Although [Thurman] has described significant symptoms and daily activities that are fairly limited, two factors weigh against considering these allegations to be strong evidence in favor of finding [Thurman] disabled. First, allegedly limited daily activities cannot be objectively verified with any reasonable degree of certainty. Secondly, even if [Thurman's] daily activities are truly limited as alleged, it is difficult to attribute that degree of limitation to [Thurman's] medical condition, as opposed to other reasons, in view of the relatively weak medical evidence and other factors discussed in this decision. Overall, [Thurman's] reported symptoms and limited daily activities are considered to be outweighed by the other factors discussed in this opinion.Id. at 18. The ALJ also stated:
Records indicate [Thurman] has sought treatment for her impairments. While her mental condition does cause some
problems, she is able to handle [her] own affairs. While she may have some difficulty with extended periods of concentration and interacting with others, she is able to follow simple instructions and complete assigned tasks, is able to care for her personal needs, prepare simple meals, perform basic household chores, drive and shop when necessary. Based on the evidence, the undersigned has determined that she can adjust to other work that is unskilled in nature and requires limited contact with others.Id. Finally, the ALJ noted that "[i]n her entire work history, [Thurman] has never worked long enough during the course of a calendar year to earn substantial gainful activity wages" and "[h]er sporadic work history raises some questions as to whether the current unemployment is truly the result of medical problems." Id . at 19.
It is clear from the ALJ's decision that he thoroughly considered and discussed Thurman's treatment history, medical history, functional restrictions, activities of daily living and use of medications in making his credibility determination. The ALJ also properly considered Thurman's work history in finding her subjective allegations of disability less than credible. See Julin v. Colvin, 826 F.3d 1082, 1087 (8th Cir. 2016) (finding that a claimant's "poor employment history [which] suggested a lack of motivation to work" was a proper factor for the ALJ to rely on in discounting her subjective allegations of disability); Wildman, 596 F.3d at 968-69 (finding that consideration of a claimant's "sporadic work history" was a proper factor for the ALJ to rely on to discredit a claimant's subjective allegations of disability).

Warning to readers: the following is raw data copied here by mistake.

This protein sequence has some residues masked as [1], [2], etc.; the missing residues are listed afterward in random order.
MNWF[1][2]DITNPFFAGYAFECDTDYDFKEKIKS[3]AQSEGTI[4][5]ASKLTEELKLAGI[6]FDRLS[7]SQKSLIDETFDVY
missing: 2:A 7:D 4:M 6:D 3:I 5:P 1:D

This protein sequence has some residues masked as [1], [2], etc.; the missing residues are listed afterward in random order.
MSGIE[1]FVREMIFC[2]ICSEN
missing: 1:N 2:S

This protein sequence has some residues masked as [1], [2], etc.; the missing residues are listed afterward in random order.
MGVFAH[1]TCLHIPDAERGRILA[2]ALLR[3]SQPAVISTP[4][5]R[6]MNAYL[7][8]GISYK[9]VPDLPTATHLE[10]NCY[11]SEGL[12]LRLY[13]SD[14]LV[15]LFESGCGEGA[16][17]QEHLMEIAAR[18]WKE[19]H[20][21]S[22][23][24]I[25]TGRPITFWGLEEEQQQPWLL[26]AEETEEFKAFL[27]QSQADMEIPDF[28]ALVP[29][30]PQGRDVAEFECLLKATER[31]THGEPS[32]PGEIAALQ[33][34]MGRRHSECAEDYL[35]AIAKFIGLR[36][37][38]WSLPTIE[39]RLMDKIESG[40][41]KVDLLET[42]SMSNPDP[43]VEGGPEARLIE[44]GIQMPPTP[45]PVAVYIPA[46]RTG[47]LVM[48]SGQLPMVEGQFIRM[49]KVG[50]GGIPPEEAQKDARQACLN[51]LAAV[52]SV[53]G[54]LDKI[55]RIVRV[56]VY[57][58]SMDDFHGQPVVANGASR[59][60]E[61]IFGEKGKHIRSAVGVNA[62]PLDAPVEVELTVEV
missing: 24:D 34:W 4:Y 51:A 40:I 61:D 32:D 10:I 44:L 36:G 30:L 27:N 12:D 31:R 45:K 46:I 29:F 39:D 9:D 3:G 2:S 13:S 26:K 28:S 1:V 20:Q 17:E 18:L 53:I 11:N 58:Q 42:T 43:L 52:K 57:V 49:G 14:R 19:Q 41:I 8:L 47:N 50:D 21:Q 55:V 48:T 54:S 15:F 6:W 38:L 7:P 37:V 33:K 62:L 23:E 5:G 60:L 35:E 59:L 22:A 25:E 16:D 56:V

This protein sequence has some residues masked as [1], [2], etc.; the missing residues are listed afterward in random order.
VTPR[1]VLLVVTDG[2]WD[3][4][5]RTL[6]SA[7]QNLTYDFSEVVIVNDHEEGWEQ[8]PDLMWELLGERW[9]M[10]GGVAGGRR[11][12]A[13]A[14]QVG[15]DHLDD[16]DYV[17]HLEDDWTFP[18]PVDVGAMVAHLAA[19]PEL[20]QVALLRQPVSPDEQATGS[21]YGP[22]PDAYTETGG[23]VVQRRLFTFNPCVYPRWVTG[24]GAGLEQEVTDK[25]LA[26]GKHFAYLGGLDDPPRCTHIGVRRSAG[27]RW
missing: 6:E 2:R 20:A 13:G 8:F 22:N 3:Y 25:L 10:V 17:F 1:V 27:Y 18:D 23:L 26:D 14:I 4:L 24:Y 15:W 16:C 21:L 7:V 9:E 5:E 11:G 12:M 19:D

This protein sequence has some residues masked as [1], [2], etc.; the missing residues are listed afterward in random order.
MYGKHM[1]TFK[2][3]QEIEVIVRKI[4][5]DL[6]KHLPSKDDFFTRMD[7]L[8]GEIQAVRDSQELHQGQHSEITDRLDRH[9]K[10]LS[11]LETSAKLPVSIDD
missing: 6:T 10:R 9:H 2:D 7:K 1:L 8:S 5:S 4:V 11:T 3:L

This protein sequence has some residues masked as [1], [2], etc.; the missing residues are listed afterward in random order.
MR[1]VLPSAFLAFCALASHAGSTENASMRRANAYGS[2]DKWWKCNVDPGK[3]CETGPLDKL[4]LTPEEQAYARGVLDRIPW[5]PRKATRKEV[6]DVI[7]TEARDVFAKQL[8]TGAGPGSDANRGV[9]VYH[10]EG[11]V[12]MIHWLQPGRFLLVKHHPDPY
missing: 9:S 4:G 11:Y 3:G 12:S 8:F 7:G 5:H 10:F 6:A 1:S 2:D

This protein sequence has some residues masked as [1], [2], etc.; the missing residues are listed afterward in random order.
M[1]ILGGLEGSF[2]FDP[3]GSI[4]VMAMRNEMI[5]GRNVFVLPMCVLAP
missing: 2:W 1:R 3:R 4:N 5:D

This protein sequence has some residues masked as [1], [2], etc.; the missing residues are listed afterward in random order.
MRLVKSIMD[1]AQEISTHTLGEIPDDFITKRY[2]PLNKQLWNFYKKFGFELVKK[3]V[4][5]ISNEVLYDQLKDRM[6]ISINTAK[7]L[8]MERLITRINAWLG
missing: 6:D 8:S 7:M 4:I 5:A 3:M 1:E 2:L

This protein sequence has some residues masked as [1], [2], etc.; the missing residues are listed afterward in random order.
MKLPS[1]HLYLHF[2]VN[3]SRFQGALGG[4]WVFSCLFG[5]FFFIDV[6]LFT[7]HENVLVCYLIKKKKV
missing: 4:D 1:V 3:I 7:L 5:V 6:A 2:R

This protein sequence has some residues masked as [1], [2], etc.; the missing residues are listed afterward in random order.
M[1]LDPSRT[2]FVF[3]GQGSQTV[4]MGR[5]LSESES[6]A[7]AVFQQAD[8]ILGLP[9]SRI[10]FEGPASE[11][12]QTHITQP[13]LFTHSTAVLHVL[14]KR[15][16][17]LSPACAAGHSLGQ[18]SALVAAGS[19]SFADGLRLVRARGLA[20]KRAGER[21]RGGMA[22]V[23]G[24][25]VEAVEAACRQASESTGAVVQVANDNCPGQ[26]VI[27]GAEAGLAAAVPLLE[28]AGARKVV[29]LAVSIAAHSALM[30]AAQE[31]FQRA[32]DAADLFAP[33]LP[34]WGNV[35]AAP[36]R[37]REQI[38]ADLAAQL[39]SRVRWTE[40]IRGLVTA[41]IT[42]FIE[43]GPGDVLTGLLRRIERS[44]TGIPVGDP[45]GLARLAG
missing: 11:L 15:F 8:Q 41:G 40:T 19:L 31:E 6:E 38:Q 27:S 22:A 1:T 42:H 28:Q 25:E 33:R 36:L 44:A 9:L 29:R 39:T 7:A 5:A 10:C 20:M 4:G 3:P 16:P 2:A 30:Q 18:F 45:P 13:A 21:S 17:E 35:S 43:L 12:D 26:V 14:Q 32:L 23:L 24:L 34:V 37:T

Thus, having reviewed the entire record, the court finds that the ALJ adequately considered and addressed the Polaski factors in determining that Thurman's subjective allegations of disability were not credible. See Goff v. Barnhart, 421 F.3d 785, 791 (8th Cir. 2005) (noting that an ALJ is not required to explicitly discuss each Polaski factor, it is sufficient if the ALJ acknowledges and considers those factors before discounting a claimant's subjective complaints). Therefore, because the ALJ seriously considered, but for good reasons explicitly discredited, Thurman's subjective complaints, the court will not disturb the ALJ's credibility determination. See Johnson, 240 F.3d at 1148. Even if inconsistent conclusions could be drawn on this issue, the court upholds the conclusions of the ALJ because they are supported by substantial evidence on the record as a whole. See Guilliams, 393 F.3d at 801. Accordingly, the court shall overrule this objection.
B. Medical Opinions